Michael Kinsley once defined “gaffe” as the accidental telling of a political truth. That definition aptly describes the jaw-dropping admission from Joe Biden on the campaign trail this week.Thundering against Mitt Romney’s economic plan, which Biden erroneously claims will raise taxes on the middle class, the Vice President proclaimed his outrage. “How they can justify raising taxes on a middle class that has been buried the last four years?” Biden asked.
Perhaps Biden missed a memo or two, but for most of the last four years, his running mate, Barack Obama, has been President. For two of the last four years, his party controlled Congress by large majorities, as well as the two years that preceded those, and Biden’s party has controlled the Senator for all six years. In fact, both Biden and Obama sat in the Senate previously, Obama for four and Biden for decades. If the middle class has been buried, it’s been on their watch.
Is this a political inconvenient truth? Has the middle class been “buried” the last four years? By any measure, the middle class has certainly lost ground. Median household income has declined each of the last four years, a decline which has accelerated during the Obama “recovery” that started in June 2009. Median household income dropped 2.6 per cent during the Great Recession, but has dropped 4.8 per cent in the three years since.
That is one reason why the Census Bureau reported three weeks ago that the middle class had declined to“an all-time low” in 2011, as the Washington Post headlined their article on the subject. By the third year of Barack Obama’s presidency, poverty had leveled off at a near all-time high as well, while the middle class continued to lose ground on income. But that wasn’t the only measure on which the middle class found itself moving backward; their average work hours also declined, as did the average pay rate, while home values continued to decline. The percentage of Americans with jobs fell to a 31-year low in August at 63.5 per cent, another symptom of a decline in the middle class.
All of this occurred during the Obama/Biden administration, a point that the Democrats had tried to avoid during the 2012 campaign. Biden’s admission that the middle class has been “buried” will certainly resonate with voters who have experienced the decline first hand. It will also force the media to give some attention to that decline, writes Jennifer Rubin at the Washington Post. “On the Biden remark, the media sure seemed miffed to have to respond to the Romney campaign,” Rubin notes, and “that was the reason, of course, the Romney-Ryan ticket pounced on Biden.… At least they got the media to report that the middle class has lost ground under Obama.”
They should also check Biden’s maths on Romney’s tax plan, too. Biden and the Obama campaign claim that Romney’s economic agenda will mean tax hikes for the middle class in order to preserve tax cuts for the rich. That’s good populist politics, but it’s bad maths, as the American Enterprise Institute’s Alex Brill points out. “The core of the Democrats’ argument is that you can’t reduce income tax rates by 20 per cent, as the Romney plan proposes, without raising taxes on the middle class,” Brill writes, but that’s based on a very suspect analysis by the left-leaning Urban-Brookings Tax Policy centre.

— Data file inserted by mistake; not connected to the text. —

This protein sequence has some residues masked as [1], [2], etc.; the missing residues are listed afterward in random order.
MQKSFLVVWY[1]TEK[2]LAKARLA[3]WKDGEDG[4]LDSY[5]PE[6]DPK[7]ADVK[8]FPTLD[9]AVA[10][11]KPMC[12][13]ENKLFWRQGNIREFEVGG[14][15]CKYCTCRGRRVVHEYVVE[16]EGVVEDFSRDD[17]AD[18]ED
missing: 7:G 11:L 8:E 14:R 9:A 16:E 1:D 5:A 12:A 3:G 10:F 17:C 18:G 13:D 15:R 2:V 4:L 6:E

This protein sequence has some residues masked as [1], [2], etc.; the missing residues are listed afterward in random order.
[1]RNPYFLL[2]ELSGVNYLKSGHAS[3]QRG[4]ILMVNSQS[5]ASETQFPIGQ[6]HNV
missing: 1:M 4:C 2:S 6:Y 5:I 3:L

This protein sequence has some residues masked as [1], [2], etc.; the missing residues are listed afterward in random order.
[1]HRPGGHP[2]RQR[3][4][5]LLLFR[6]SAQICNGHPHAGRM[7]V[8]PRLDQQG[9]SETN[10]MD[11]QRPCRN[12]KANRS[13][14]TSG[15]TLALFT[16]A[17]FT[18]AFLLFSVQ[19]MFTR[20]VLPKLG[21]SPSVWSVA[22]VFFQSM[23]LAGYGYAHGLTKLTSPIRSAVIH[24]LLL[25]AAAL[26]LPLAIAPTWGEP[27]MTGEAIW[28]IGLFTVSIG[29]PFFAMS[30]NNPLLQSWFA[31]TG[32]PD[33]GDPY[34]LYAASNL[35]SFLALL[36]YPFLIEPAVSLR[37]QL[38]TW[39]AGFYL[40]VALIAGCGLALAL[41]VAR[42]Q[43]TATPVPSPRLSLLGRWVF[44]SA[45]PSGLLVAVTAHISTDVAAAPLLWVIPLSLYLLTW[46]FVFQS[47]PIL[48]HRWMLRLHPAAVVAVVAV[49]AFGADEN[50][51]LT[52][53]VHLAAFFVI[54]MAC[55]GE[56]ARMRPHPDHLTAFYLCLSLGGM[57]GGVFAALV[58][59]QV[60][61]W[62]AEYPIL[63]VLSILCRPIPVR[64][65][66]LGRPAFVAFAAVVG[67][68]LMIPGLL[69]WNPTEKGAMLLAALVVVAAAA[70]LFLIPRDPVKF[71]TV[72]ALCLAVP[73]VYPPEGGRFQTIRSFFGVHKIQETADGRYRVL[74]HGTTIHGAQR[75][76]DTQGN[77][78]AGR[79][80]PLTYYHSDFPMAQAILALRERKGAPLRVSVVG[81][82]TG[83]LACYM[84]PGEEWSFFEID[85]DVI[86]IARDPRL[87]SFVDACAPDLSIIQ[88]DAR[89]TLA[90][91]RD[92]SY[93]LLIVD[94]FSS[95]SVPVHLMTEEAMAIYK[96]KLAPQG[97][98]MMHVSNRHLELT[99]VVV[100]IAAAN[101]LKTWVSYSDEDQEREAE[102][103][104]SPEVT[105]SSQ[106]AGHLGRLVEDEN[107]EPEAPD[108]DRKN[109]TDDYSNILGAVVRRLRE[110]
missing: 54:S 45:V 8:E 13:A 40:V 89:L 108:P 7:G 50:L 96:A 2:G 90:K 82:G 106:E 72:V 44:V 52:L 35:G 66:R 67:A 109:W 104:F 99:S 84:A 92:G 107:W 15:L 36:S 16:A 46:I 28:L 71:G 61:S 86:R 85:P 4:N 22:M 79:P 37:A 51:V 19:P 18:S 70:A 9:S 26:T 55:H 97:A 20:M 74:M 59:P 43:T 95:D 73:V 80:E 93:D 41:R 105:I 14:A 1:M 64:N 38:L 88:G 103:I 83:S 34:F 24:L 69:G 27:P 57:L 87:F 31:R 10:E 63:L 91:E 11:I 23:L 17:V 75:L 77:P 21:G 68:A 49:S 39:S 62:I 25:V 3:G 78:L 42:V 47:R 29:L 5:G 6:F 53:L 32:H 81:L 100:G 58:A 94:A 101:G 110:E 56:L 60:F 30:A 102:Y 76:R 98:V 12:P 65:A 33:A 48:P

Their conclusions are based on static tax analysis that assumes that broad tax reform would have no impact on economic growth, rather than dynamic tax analysis that takes into account the economic impact of tax policy. Brill uses the OMB’s own projections to show that even a minimal additional improvement of 0.1 per cent per year would mean that “the additional revenue in 2015 would be approximately $13 billion. The result: A $12 billion tax increase on the middle class actually becomes a tax cut.”
The argument that a deficit translates into a middle-class tax hike gets even more curious when looking at the Obama/Biden record. The Congressional Budget Office reported a month ago that the FY2012 budget will run a $1.1 trillion deficit, exceeding the trillion-dollar mark for the fourth year in a row. Obama signed all four of those budgets, although he has recently tried to blame “90 per cent” of the annual budget shortfalls on his predecessor, a claim that won Obama four Pinocchios from the Washington Post’s fact checker, Glenn Kessler.
If Biden and Democrats claim that an $84 billion price tag (under their own analysis) on Romney’s tax reform means tax hikes on the middle class, what do their actual four trillion-dollar-plus deficits represent but massive tax hikes on the middle class? The wealthy don’t make enough to close those gaps even on an annual basis, let alone address the accumulation of national debt over the last four years. Those massive deficits are taxes that we pass now onto future generations of Americans without their representation.
AEI estimates that the additional $7.6 trillion of deficit spending over the next decade projected by the Obama administration, added to the four years of actual deficit spending, would add over $1400 more in tax burden each year to the median income bracket in the next 10 years.
Biden’s right about the middle class being buried. But it’s his own administration and party that did the burying, which has been the only shovel-ready job the Obama White House managed to produce.
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